Wednesday, June 03, 2009

Run Away!

There's a day for everything these days. Or if it's not a day it's a week. Sometimes people go mental and have a whole month dedicated to something. And if it's really, really special, like potatoes, then the entire year is dedicated to it. Don't tell me you missed out on the International Year of the Potato in 2008. You did? Shame.

Today the celebration / awareness raising is for running. That thing you do where you walk but, well, faster. I think this umbrella terms includes all forms of running, including sprinting and jogging, but perhaps it's just running - for the three are different you see. Joggers are plodders and don't go beyond their comfort zones. There's nothing wrong with that, it's important to be out doing any exercise, but I bet most don't run into the Zone of Discomfort and stay there in order to try and improve times and so forth. They shouldn't have to if they don't want to neither. That would be like some form of fitness dictatorship. Sprinters, by there very nature, are not really runners, in that they just use up all their energy over 100m, 200m, 400m or, at a push, 800m. Don't me wrong. It's massively impressive. But it's sprinting, not running.

No, to be a runner, you have to be going between 1km and 26.2 miles, running at a pace that is teetering on the edge of the Zone of Discomfort (ZOD), or in it, for as long as possible. When I trained for the marathon, I was a jogger, with occasional forays into the ZOD for races, or mid-week runs (note, runs), but mostly I jogged. Now, post-marathon, I am a runner. I keep running fast, too fast sometimes, and have this weird urge to constantly beat the clock (as a gameshow host might say) and every other runner I see. Petty I know.

Meeting Brendan Foster

It's all a bit futile really. You can't beat time, or Chronos himself, and I'll never be an Olympic gold medal winner. Indeed, when I started my marathon training I secretly hoped that perhaps I would discover a latent talent for marathon running that would culminate in me running to gold and glory at London 2012 and retelling my story: 'Well it all started in 2008 when I got a place in the London Marathon...and here I am now Brendan!' (Brendan Foster, the former runner turned BBC presenter - it's just the person I imagine interviewing me in the fantasy.)

However, 4 hours 22 minutes and one second after starting the London Marathon, this dream was shattered. Exhausted. Bent double in pain and in a trance-like state of tiredness. Sadly, I will not be winning any golds for Great Britain in 2012. Sorry everyone.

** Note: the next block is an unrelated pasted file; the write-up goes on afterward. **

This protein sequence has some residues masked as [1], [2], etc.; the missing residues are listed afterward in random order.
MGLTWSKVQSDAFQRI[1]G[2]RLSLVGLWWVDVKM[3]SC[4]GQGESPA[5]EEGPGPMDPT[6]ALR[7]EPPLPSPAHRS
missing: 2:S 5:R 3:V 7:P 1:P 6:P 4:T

Nevertheless, I continue to run, or now run, not jog, and have found myself with some bizarre fixation on completing a 10km in sub 45 minutes. Perhaps because my three previous 10km have all been 47m and what's two minutes? Turns out it's quite a lot as I've been finding out trying to train towards this. This Saturday will be the fourth 10km - Richmond - and we'll see how I get on.

I hate spiders, I don't eat chilis, but...

Back to running and more precisely, National Running Day. The thing is (and while running is not for everyone, in the same way bungee jumping, spider holding, or chili eating is not for everyone - like me), it's something people should try or think about trying, with an open mind about their own abilities and what they can get out if it.

Because the human body is actually one of the greatest running machines on the planet. Perhaps the best. It can sprint, run or jog over short, medium and ridiculously long distances. A marathon is small fry in comparison to what the human body can do, especially if it has to. There's a book called 'Survival of the Fittest' I've just started reading that makes the very interesting, and yet obvious point, that thousands of years ago humans, male and female, young and old, had to be able to run - both distance to catch prey or move around, and sprinting, to escape predators, or, again, catch prey. We evolved to be able to do these things and it helped us become the dominant species. Brains and thumbs would also like me to point out their help in this - okay guys, noted.

It's all your fault Brian. Hey, sneaky. No, it is your fault brain.

But, brain, you've also caused a problem. By helping us evolve and become intelligent, you allowed us to create technology, and domesticate animals, and build food processing facilities, and burger joints - all things that allows us to eat, drink and be merry, without having to exert barely any energy. So while our bodies remain stuck in the past, our society is forever pushing forward. We think we don't need to run, or even worse, that we can't. We can, we've just forgotten how.

The point is running is actually one of the most natural things for a human to do. It keeps us fit (ready to run away from sabre tooth tigers, or yoofs with knives), it helps us catch prey (like, er, chickens? and catch people who've robbed us) and it staves off diseases (from the humble cold to heart problems).

So, although today's National Running Day is just another in the plethora of events that come and go and barely register on the radars of people who are not already interested in the day that's being promoted, it is at least worth considering running as an activity to partake in. Or at the very least, enjoy the fact you have a body that, theoretically, has been able to - and continues to be able to - overtake or outlast almost all other beings on the planet.

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